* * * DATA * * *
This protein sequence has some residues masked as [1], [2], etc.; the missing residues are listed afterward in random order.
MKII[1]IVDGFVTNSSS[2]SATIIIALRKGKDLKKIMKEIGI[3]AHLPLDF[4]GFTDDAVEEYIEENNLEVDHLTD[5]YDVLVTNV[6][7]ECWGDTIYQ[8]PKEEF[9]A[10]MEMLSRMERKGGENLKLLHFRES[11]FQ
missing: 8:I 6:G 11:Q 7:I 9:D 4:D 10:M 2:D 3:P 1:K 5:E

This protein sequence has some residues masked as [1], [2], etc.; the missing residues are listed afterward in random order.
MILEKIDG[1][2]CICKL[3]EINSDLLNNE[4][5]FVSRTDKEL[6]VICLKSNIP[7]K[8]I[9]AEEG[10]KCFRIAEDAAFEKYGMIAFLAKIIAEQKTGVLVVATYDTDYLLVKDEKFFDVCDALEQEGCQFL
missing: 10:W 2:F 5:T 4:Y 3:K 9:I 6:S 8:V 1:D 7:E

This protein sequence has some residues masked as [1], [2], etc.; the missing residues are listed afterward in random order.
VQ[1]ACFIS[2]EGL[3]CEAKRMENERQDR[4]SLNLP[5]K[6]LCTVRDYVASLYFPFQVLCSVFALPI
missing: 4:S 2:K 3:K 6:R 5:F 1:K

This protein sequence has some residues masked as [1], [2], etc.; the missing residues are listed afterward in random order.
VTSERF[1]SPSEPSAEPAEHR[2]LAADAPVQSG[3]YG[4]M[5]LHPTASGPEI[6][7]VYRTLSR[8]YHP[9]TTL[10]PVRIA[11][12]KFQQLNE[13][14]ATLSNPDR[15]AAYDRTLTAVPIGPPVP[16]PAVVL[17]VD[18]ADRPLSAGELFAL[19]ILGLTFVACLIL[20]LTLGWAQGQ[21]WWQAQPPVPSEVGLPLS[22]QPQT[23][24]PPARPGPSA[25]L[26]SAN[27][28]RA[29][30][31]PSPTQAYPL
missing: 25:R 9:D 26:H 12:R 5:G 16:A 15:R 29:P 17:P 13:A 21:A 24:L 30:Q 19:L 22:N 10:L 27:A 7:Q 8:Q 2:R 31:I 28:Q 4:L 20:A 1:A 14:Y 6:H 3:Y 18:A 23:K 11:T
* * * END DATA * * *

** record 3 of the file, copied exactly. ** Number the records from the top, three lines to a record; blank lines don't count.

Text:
This protein sequence has some residues masked as [1], [2], etc.; the missing residues are listed afterward in random order.
VQ[1]ACFIS[2]EGL[3]CEAKRMENERQDR[4]SLNLP[5]K[6]LCTVRDYVASLYFPFQVLCSVFALPI
missing: 4:S 2:K 3:K 6:R 5:F 1:K